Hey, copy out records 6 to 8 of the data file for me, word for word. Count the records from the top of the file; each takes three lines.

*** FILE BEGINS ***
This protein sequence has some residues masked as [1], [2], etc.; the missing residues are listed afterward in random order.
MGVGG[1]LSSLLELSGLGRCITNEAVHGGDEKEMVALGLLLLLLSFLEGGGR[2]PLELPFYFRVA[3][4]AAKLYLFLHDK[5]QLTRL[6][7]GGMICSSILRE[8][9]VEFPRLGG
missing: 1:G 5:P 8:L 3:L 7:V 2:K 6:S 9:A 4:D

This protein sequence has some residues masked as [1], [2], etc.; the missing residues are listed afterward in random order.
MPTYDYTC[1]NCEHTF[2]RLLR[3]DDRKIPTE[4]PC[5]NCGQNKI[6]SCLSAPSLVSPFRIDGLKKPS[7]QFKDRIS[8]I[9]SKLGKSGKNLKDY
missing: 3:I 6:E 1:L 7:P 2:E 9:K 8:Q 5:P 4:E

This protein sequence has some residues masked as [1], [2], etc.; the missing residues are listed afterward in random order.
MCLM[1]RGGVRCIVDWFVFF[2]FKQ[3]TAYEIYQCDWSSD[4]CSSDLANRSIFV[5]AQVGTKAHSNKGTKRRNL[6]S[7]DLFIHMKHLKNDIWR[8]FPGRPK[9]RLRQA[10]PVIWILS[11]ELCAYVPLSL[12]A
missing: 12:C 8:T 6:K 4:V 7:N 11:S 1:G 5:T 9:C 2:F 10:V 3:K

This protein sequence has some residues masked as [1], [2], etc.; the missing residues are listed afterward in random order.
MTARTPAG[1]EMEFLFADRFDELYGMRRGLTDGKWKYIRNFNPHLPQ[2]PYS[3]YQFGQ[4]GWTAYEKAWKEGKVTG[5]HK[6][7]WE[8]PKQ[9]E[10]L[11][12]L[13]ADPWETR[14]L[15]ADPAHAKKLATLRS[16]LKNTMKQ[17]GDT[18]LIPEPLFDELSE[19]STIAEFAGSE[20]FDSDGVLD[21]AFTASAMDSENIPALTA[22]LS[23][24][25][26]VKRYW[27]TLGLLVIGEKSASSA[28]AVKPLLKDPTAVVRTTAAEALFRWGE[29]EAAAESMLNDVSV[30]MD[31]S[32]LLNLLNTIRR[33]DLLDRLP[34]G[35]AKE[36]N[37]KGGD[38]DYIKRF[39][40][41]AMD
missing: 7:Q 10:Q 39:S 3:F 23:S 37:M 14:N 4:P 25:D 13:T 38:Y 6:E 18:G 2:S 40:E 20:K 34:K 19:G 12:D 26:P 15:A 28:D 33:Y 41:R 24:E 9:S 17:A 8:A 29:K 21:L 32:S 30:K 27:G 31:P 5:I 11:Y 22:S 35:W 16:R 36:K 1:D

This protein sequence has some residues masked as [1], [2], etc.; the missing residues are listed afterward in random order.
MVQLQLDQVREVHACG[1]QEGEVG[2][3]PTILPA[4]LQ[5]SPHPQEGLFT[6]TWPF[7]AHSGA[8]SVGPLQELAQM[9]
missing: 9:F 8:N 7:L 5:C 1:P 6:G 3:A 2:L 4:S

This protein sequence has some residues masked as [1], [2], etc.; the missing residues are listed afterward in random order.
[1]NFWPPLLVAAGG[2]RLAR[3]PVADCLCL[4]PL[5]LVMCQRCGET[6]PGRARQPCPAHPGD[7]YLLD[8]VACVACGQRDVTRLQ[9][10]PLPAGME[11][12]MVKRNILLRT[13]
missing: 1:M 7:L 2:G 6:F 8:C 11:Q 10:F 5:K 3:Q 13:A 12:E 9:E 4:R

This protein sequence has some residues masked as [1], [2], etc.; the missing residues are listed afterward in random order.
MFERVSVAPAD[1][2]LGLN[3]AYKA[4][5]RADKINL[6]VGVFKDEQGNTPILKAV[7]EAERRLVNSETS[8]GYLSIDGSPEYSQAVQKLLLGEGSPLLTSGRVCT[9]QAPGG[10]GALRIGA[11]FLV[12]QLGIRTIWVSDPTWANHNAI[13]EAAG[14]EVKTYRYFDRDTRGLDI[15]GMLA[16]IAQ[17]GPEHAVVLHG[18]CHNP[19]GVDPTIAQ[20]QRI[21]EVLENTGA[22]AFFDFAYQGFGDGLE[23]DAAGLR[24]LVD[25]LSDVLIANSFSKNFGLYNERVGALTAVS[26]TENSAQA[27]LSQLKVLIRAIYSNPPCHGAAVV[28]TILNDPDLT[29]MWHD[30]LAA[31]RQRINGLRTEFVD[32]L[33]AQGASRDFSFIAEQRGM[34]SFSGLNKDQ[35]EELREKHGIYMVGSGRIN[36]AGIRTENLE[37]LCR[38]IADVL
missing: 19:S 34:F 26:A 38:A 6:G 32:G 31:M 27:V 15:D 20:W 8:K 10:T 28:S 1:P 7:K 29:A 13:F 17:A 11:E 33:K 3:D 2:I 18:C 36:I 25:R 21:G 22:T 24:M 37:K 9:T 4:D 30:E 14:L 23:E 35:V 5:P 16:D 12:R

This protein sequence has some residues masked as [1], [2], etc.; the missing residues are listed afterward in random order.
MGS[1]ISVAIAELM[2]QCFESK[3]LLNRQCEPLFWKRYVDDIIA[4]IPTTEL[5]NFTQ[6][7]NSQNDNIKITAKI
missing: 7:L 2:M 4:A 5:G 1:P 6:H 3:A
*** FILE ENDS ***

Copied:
This protein sequence has some residues masked as [1], [2], etc.; the missing residues are listed afterward in random order.
[1]NFWPPLLVAAGG[2]RLAR[3]PVADCLCL[4]PL[5]LVMCQRCGET[6]PGRARQPCPAHPGD[7]YLLD[8]VACVACGQRDVTRLQ[9][10]PLPAGME[11][12]MVKRNILLRT[13]
missing: 1:M 7:L 2:G 6:F 8:C 11:Q 10:F 5:K 3:Q 13:A 12:E 9:E 4:R

This protein sequence has some residues masked as [1], [2], etc.; the missing residues are listed afterward in random order.
MFERVSVAPAD[1][2]LGLN[3]AYKA[4][5]RADKINL[6]VGVFKDEQGNTPILKAV[7]EAERRLVNSETS[8]GYLSIDGSPEYSQAVQKLLLGEGSPLLTSGRVCT[9]QAPGG[10]GALRIGA[11]FLV[12]QLGIRTIWVSDPTWANHNAI[13]EAAG[14]EVKTYRYFDRDTRGLDI[15]GMLA[16]IAQ[17]GPEHAVVLHG[18]CHNP[19]GVDPTIAQ[20]QRI[21]EVLENTGA[22]AFFDFAYQGFGDGLE[23]DAAGLR[24]LVD[25]LSDVLIANSFSKNFGLYNERVGALTAVS[26]TENSAQA[27]LSQLKVLIRAIYSNPPCHGAAVV[28]TILNDPDLT[29]MWHD[30]LAA[31]RQRINGLRTEFVD[32]L[33]AQGASRDFSFIAEQRGM[34]SFSGLNKDQ[35]EELREKHGIYMVGSGRIN[36]AGIRTENLE[37]LCR[38]IADVL
missing: 19:S 34:F 26:A 38:A 6:G 32:G 31:M 27:V 15:D 20:W 8:K 10:T 28:S 1:P 7:K 29:A 13:F 17:A 11:E 33:K 3:D 2:I 18:C 36:I 25:R 21:G 22:T 24:M 37:K 9:T 4:D 30:E 14:L 23:E 35:V 5:P 16:D 12:R

This protein sequence has some residues masked as [1], [2], etc.; the missing residues are listed afterward in random order.
MGS[1]ISVAIAELM[2]QCFESK[3]LLNRQCEPLFWKRYVDDIIA[4]IPTTEL[5]NFTQ[6][7]NSQNDNIKITAKI
missing: 7:L 2:M 4:A 5:G 1:P 6:H 3:A